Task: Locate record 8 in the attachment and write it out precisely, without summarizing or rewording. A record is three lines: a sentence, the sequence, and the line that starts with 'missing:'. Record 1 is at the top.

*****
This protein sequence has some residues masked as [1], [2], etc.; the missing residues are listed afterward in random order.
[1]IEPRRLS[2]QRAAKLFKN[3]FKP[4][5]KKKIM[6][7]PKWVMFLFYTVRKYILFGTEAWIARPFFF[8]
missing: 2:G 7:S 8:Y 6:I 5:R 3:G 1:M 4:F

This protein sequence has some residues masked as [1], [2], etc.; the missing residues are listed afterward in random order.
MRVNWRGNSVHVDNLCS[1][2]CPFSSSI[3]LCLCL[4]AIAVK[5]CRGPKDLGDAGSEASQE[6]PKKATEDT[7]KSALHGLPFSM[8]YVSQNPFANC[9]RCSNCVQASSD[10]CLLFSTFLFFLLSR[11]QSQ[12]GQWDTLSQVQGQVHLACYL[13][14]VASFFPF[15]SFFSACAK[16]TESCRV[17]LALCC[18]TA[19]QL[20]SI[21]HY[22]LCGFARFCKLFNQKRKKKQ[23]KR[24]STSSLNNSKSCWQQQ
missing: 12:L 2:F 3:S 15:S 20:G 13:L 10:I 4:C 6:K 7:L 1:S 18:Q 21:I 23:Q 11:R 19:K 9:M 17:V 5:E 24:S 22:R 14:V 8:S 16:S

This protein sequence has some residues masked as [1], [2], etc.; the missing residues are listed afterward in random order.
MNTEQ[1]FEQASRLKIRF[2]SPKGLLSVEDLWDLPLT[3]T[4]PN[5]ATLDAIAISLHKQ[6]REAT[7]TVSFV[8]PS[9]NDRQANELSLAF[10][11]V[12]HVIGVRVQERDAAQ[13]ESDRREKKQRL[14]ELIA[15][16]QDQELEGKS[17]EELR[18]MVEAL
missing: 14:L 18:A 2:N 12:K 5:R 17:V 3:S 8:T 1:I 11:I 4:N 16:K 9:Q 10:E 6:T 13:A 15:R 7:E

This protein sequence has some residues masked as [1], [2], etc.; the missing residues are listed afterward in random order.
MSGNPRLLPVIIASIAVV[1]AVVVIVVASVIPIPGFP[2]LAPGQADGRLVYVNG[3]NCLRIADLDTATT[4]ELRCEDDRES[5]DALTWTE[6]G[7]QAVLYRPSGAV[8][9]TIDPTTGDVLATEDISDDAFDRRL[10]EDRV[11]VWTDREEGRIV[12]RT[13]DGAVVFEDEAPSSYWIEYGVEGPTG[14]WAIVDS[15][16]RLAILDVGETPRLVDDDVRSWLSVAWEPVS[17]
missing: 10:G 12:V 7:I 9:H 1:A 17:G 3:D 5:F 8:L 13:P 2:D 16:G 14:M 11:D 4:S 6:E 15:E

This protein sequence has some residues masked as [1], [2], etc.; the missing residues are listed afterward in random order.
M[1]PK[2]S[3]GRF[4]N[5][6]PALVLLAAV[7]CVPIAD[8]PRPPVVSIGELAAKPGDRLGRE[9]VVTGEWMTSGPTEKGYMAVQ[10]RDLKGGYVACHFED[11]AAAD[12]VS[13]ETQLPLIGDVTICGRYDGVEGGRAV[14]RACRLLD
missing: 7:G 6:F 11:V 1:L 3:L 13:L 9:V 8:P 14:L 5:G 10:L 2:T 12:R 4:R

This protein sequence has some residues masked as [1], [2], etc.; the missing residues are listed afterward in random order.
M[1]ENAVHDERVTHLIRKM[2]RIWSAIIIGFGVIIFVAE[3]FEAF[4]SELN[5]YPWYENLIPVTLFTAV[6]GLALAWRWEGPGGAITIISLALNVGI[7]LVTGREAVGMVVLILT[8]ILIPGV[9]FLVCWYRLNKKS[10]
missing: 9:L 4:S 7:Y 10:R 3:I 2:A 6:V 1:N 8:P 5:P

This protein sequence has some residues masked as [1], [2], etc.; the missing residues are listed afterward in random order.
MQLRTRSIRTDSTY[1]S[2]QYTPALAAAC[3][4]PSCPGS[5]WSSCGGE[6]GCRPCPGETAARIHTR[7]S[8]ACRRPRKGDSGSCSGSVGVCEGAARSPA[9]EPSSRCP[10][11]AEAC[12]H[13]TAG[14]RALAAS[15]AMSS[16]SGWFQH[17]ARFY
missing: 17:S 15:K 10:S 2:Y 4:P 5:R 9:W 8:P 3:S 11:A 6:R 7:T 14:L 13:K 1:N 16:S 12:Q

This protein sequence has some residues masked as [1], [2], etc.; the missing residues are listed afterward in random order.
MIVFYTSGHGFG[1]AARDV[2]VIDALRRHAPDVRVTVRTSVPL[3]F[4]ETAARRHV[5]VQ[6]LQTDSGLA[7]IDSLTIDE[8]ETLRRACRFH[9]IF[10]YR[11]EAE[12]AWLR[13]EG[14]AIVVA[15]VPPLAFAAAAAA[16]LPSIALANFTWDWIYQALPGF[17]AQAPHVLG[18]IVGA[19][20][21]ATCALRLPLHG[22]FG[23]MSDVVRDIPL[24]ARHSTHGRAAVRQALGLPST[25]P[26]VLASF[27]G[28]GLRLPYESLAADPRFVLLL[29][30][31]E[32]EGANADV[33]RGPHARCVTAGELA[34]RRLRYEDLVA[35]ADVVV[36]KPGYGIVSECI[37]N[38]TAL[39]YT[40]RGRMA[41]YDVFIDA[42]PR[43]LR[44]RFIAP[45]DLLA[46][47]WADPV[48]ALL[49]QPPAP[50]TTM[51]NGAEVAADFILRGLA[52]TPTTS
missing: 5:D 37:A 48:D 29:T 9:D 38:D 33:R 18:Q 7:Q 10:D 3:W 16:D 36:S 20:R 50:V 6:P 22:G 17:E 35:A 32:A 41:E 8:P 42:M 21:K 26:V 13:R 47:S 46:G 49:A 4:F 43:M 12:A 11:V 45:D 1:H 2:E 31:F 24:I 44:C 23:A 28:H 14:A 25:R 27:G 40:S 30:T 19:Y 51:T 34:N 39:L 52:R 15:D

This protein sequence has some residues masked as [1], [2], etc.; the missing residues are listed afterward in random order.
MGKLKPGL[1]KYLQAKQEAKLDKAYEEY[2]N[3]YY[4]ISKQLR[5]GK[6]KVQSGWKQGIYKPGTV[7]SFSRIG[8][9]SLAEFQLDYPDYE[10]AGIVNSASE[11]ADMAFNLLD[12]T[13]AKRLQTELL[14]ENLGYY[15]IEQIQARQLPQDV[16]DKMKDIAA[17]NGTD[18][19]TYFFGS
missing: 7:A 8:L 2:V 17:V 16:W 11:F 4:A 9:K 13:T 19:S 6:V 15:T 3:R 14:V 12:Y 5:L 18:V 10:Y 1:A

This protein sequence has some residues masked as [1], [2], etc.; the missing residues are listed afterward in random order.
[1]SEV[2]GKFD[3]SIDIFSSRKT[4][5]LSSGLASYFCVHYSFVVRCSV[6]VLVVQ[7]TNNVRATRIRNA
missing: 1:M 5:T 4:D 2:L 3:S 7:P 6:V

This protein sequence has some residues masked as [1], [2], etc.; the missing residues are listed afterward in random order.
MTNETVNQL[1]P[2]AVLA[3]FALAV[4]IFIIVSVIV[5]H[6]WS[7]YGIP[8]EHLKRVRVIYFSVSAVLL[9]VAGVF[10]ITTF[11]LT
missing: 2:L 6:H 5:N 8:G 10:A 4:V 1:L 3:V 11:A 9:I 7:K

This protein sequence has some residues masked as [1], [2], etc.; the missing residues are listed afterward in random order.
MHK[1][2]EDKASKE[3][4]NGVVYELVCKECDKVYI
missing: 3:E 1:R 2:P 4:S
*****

This protein sequence has some residues masked as [1], [2], etc.; the missing residues are listed afterward in random order.
MIVFYTSGHGFG[1]AARDV[2]VIDALRRHAPDVRVTVRTSVPL[3]F[4]ETAARRHV[5]VQ[6]LQTDSGLA[7]IDSLTIDE[8]ETLRRACRFH[9]IF[10]YR[11]EAE[12]AWLR[13]EG[14]AIVVA[15]VPPLAFAAAAAA[16]LPSIALANFTWDWIYQALPGF[17]AQAPHVLG[18]IVGA[19][20][21]ATCALRLPLHG[22]FG[23]MSDVVRDIPL[24]ARHSTHGRAAVRQALGLPST[25]P[26]VLASF[27]G[28]GLRLPYESLAADPRFVLLL[29][30][31]E[32]EGANADV[33]RGPHARCVTAGELA[34]RRLRYEDLVA[35]ADVVV[36]KPGYGIVSECI[37]N[38]TAL[39]YT[40]RGRMA[41]YDVFIDA[42]PR[43]LR[44]RFIAP[45]DLLA[46][47]WADPV[48]ALL[49]QPPAP[50]TTM[51]NGAEVAADFILRGLA[52]TPTTS
missing: 5:D 37:A 48:D 29:T 9:D 38:D 33:R 18:Q 7:Q 10:D 3:W 16:D 36:S 20:R 50:V 6:P 22:G 17:E 35:A 32:A 41:E 8:P 42:M 21:K 26:V 13:R 47:S 46:G 49:A 4:F 43:M 12:A 11:V 45:D 1:H 2:E 31:F 24:I 44:C 23:A 28:H 14:A 25:R 27:G 40:S 30:T 19:Y 51:T 34:N 39:L 52:R 15:D